Welcome Pennsylvania and New Jersey employers.

Settle in and read on for easy-to-navigate, clear and concise summaries of the employment-law landscape in PA and NJ. Plus, we highlight the latest legal trends and changes in the law. You can even improve the way you and your employees conduct business with our featured guest commentary and insights from other management-side employment lawyers and human resources professionals.

This isn't your average blog; this is The Employer Handbook. Read it cover to cover.

October 8, 2012

Five pending Supreme Court cases for HR, In-House & the C-Suite to follow

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Earlier this month, the Supreme Court reconvened for its 2012-2013 term.

Although not chock full of pending employment-law cases, this term will see several important issues decided which could affect your workplace. Below, I have a collected a series of links to stories on these cases:

Of the five employment-law cases on the Court's docket, the one in which I am most interested is Vance v. Ball State Univ., where the Supreme Court will clarify just who is a "supervisor" for purposes of Title VII.

October 5, 2012

GUEST POST: 3 Reasons to Consider Job Applicants with Online Degrees

guestblogger.jpgToday we have a guest blogger at The Employer Handbook. It's Caroline Ross. Caroline is a former educator who writes for accreditedonlineuniversities.com and specializes in distance education platforms and online program accreditation. She is an avid reader and advocate for global education and equality. Please submit any comments or feedback in the section below! Feel free to email her some comments!

(Want to guest blog at The Employer Handbook? Email me.)

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Continue reading "GUEST POST: 3 Reasons to Consider Job Applicants with Online Degrees" »

October 4, 2012

$$$ reasons to have a second-language anti-harassment policy

Bilingual signsWhen an employer is faced with a sexual-harassment lawsuit, one of its best defenses is that the company took reasonable care (e.g., policy, training) to prevent sexual harassment (and then addressed complaints in a manner that is reasonably designed to end the sexual harassment)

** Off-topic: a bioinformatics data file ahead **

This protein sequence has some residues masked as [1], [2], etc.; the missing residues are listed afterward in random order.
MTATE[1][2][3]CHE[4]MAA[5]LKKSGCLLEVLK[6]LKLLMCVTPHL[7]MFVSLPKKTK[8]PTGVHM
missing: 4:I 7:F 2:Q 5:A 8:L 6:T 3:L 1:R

In EEOC v. Spud Seller (opinion here), the employer had an anti-harassment policy that detailed what constitutes sexual harassment and how to report it. Further, it specifically advised employees that, "You can feel state that your complaint will receive immediate attention and if the facts support your complaint, the offender will be disciplined."

Sounds good to me.

Except...the policy was printed only in English. And in Spud Seller, nine Spanish-speaking employees claimed that they were victims of sexual harassment. So, did the company take "reasonable care" to prevent sexual harassment? According to a Colorado federal court, maybe not...

The Handbook that contained the policy was in English, and there is no evidence that its provisions were translated into Spanish or that written translations were supplied to Spanish speaking employees...Second, there is a question as to whether the policy itself was sufficient - both on its face in English, and as to whether it provided a meaningful remedy for Spanish speaking employees...Due to the makeup of the workforce, assuming that a Spanish speaking employee had a complaint, she could not bring it directly to the persons identified in the policy because they did not speak Spanish.